The surprising victory of Republican nominee Donald Trump as the next U.S. president is starting to show its impact on telecom policy parameters. On Nov 16, the U.S. telecom regulator Federal Communications Commission (FCC) abandoned its plans to reform Business Data Services (BDS) market by dropping the voting procedure on proposals made by its Chairman Tom Wheeler.
The FCC took this sudden decision after a group of Republican lawmakers asked Wheeler to refrain from acting on "controversial" issues like BDS during his final months in office. Notably, Donald Trump will take over charges of White House on Jan 20, 2017.
The BDS market, where telecom and cable MSOs (multi service operators) provide a host of different network related services to business entities of different sizes, have been a lucrative source of revenues in the recent years for the service providers. More significantly, these service providers have been generating handsome revenues from the small and medium businesses by often charging steep price. At present, BDS is a $45 billion market opportunity per annum.
The FCC has proposed rules to regulate pricing in the market, citing low competition. According to LightReading, the FCC’s proposal include: (1) no more tariffs (2) No more classifying telecom providers as either dominant or non-dominant carriers (3) Implement a new Competitive Market Test to determine where competition exists (4) imposition of technology neutral regulations (5) Institute price caps on access to legacy TDM networks in non-competitive markets (6) in non-competitive markets wholesale prices should be set in relation to retail prices for any given service.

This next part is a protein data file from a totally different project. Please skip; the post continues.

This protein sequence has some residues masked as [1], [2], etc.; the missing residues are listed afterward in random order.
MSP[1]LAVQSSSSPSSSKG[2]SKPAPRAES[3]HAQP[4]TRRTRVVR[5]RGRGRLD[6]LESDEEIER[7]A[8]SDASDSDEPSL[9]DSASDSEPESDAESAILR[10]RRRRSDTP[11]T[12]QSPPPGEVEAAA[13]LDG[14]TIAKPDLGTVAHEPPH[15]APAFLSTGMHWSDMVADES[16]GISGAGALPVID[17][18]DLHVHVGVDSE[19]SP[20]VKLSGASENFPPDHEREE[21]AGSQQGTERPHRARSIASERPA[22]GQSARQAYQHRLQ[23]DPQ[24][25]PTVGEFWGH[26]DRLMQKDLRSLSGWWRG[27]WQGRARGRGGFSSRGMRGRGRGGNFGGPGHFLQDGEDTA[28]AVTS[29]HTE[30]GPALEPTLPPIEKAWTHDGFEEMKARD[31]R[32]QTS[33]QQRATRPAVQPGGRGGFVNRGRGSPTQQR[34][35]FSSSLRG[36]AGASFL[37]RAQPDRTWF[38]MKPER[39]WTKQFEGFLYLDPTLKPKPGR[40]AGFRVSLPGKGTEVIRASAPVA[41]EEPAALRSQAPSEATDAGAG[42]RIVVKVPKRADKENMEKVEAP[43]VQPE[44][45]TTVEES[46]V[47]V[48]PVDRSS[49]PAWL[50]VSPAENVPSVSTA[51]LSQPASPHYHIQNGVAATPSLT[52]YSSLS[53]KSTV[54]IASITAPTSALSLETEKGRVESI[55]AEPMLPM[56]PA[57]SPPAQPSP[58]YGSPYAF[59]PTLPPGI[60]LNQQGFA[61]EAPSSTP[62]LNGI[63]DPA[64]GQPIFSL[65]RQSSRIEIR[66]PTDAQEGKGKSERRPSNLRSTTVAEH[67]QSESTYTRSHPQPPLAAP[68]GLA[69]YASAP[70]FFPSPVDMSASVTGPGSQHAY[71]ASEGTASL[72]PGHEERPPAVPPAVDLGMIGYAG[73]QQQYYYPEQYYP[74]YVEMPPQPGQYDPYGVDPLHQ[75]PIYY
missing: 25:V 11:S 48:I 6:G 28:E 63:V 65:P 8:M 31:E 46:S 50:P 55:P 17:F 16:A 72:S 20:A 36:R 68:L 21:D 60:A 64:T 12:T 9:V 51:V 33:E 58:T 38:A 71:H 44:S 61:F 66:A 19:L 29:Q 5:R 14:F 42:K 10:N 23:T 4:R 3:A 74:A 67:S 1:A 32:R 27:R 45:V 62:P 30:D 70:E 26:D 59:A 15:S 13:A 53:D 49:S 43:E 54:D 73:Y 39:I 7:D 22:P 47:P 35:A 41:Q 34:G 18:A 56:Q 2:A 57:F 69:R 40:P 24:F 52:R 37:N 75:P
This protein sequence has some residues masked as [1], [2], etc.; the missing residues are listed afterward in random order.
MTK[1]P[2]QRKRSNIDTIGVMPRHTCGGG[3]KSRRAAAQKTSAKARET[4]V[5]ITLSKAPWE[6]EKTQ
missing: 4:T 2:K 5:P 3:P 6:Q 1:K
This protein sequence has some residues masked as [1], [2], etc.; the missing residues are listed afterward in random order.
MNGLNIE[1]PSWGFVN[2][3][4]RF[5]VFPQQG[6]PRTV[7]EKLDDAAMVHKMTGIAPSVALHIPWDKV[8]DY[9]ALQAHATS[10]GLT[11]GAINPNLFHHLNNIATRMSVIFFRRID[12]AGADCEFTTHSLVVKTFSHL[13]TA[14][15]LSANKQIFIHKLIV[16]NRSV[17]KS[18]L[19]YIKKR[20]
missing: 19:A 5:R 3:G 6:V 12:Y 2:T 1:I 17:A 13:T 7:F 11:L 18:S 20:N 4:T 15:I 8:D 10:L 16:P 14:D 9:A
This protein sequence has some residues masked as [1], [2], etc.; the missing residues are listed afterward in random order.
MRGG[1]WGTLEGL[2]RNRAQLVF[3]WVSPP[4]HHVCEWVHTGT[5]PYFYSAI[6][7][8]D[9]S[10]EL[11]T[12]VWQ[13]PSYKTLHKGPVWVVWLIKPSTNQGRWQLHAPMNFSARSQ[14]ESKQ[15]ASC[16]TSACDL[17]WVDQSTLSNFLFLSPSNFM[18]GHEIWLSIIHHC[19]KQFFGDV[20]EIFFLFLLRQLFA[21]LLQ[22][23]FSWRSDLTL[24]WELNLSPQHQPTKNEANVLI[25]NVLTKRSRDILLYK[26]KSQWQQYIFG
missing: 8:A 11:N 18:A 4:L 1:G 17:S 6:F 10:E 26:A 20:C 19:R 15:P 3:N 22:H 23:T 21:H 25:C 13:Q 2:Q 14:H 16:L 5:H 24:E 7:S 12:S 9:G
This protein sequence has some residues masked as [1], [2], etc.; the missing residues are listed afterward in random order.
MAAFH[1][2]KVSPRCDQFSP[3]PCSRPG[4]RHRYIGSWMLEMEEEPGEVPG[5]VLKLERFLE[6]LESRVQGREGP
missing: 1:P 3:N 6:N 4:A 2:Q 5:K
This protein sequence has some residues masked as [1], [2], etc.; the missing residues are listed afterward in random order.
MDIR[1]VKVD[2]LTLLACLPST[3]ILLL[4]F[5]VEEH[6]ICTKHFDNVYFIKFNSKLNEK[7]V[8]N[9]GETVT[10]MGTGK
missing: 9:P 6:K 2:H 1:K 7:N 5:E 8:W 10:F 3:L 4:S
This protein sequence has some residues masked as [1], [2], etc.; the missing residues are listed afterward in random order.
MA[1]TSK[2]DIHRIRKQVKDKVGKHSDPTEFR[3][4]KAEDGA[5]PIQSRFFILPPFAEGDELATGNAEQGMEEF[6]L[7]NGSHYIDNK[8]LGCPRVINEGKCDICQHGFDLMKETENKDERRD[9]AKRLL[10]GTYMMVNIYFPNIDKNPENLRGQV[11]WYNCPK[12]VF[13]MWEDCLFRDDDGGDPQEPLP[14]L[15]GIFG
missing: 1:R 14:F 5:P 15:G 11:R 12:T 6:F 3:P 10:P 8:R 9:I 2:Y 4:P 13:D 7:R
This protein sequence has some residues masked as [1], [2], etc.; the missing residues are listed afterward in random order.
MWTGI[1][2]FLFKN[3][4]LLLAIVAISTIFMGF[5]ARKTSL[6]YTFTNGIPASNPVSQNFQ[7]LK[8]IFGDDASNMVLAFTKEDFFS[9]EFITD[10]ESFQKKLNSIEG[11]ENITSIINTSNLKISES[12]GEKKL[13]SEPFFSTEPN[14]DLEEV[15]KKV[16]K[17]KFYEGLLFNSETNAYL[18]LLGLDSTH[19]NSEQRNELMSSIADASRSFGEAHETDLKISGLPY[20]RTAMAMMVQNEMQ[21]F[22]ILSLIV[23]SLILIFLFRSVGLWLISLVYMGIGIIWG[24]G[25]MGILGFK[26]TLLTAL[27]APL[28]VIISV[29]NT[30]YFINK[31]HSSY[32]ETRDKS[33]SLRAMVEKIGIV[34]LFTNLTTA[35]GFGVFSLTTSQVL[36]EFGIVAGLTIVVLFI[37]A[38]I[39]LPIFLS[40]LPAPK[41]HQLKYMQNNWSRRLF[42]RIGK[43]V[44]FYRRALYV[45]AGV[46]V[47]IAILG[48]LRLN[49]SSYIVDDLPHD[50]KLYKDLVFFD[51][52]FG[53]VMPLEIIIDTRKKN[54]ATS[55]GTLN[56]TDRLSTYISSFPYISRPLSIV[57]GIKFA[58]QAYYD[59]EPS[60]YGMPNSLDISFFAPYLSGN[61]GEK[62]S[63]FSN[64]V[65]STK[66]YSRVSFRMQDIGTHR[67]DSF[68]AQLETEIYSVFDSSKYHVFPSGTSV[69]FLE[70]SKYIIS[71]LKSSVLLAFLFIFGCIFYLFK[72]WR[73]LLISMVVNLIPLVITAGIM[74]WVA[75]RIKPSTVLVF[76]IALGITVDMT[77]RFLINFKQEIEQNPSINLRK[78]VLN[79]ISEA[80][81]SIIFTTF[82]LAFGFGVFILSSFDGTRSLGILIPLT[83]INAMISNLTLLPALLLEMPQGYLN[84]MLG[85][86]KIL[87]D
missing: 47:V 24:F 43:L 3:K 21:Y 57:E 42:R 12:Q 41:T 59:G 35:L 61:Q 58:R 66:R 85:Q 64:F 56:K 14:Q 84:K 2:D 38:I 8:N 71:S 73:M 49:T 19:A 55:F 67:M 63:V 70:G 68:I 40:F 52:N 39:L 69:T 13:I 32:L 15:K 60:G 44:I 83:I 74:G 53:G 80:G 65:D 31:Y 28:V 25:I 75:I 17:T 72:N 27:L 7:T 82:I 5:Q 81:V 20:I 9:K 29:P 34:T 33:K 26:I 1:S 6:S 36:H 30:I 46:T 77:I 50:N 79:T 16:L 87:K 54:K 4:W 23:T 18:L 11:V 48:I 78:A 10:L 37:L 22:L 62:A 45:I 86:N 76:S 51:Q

However, such proposals have been criticized by the industry players and several industry organizations. Their argument being that the new BDS regulations will cause more harm than good, discouraging further network investments, costing jobs and reducing economic output. Incumbent service providers like AT&T Inc. (T - Free Report) , CenturyLink Inc. (CTL - Free Report) and Frontier Communications Corp. (FTR - Free Report) together with several cable MSOs have vehemently opposed this proposal.
Surprisingly, Verizon Communications Inc. (VZ - Free Report) and Incompas, the trade group serving competitive telecom networks were supporters of the FCC move. Verizon currently carry a Zacks Rank #3 (Hold). You can see the complete list of today’s Zacks #1 Rank (Strong Buy) stocks here.
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